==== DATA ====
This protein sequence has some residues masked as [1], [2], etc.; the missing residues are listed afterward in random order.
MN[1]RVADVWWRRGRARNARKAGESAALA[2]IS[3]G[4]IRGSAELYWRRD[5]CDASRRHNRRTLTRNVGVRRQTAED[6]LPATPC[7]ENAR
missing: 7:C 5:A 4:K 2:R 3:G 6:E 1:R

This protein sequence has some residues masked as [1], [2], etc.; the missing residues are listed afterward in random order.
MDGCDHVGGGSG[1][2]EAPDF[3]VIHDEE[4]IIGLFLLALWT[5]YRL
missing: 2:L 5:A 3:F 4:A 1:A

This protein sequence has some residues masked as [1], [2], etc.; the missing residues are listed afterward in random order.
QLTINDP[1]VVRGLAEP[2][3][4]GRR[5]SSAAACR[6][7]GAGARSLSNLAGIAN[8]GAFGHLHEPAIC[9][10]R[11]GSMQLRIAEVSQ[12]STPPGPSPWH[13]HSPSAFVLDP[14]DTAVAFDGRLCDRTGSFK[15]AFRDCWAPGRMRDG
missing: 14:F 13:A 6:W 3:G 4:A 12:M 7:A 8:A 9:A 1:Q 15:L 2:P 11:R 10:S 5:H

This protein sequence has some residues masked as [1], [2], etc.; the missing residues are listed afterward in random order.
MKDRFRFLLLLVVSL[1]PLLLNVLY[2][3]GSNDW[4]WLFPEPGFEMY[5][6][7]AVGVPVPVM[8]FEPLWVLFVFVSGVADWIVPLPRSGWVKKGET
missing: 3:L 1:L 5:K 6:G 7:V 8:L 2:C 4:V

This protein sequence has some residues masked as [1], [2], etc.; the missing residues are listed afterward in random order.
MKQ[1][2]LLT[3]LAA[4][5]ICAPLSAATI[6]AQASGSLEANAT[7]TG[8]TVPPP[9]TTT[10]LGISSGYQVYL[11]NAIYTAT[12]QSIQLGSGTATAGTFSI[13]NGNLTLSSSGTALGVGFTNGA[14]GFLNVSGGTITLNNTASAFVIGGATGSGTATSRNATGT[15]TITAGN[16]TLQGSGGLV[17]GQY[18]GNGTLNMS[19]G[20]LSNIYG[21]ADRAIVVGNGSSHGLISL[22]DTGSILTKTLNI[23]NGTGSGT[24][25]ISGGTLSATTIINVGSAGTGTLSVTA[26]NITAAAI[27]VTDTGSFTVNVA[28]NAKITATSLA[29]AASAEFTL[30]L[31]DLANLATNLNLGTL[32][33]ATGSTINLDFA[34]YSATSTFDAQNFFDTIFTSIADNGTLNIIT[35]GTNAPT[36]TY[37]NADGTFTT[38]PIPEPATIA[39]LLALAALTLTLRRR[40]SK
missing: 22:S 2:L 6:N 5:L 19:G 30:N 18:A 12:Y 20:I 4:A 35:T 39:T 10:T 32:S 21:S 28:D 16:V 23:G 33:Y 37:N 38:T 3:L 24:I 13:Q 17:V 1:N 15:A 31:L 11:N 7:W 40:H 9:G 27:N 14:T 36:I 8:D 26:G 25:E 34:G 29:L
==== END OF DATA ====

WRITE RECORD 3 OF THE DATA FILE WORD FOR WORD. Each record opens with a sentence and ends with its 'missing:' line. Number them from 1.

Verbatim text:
This protein sequence has some residues masked as [1], [2], etc.; the missing residues are listed afterward in random order.
QLTINDP[1]VVRGLAEP[2][3][4]GRR[5]SSAAACR[6][7]GAGARSLSNLAGIAN[8]GAFGHLHEPAIC[9][10]R[11]GSMQLRIAEVSQ[12]STPPGPSPWH[13]HSPSAFVLDP[14]DTAVAFDGRLCDRTGSFK[15]AFRDCWAPGRMRDG
missing: 14:F 13:A 6:W 3:G 4:A 12:M 7:A 8:A 9:A 1:Q 15:L 2:P 11:R 10:S 5:H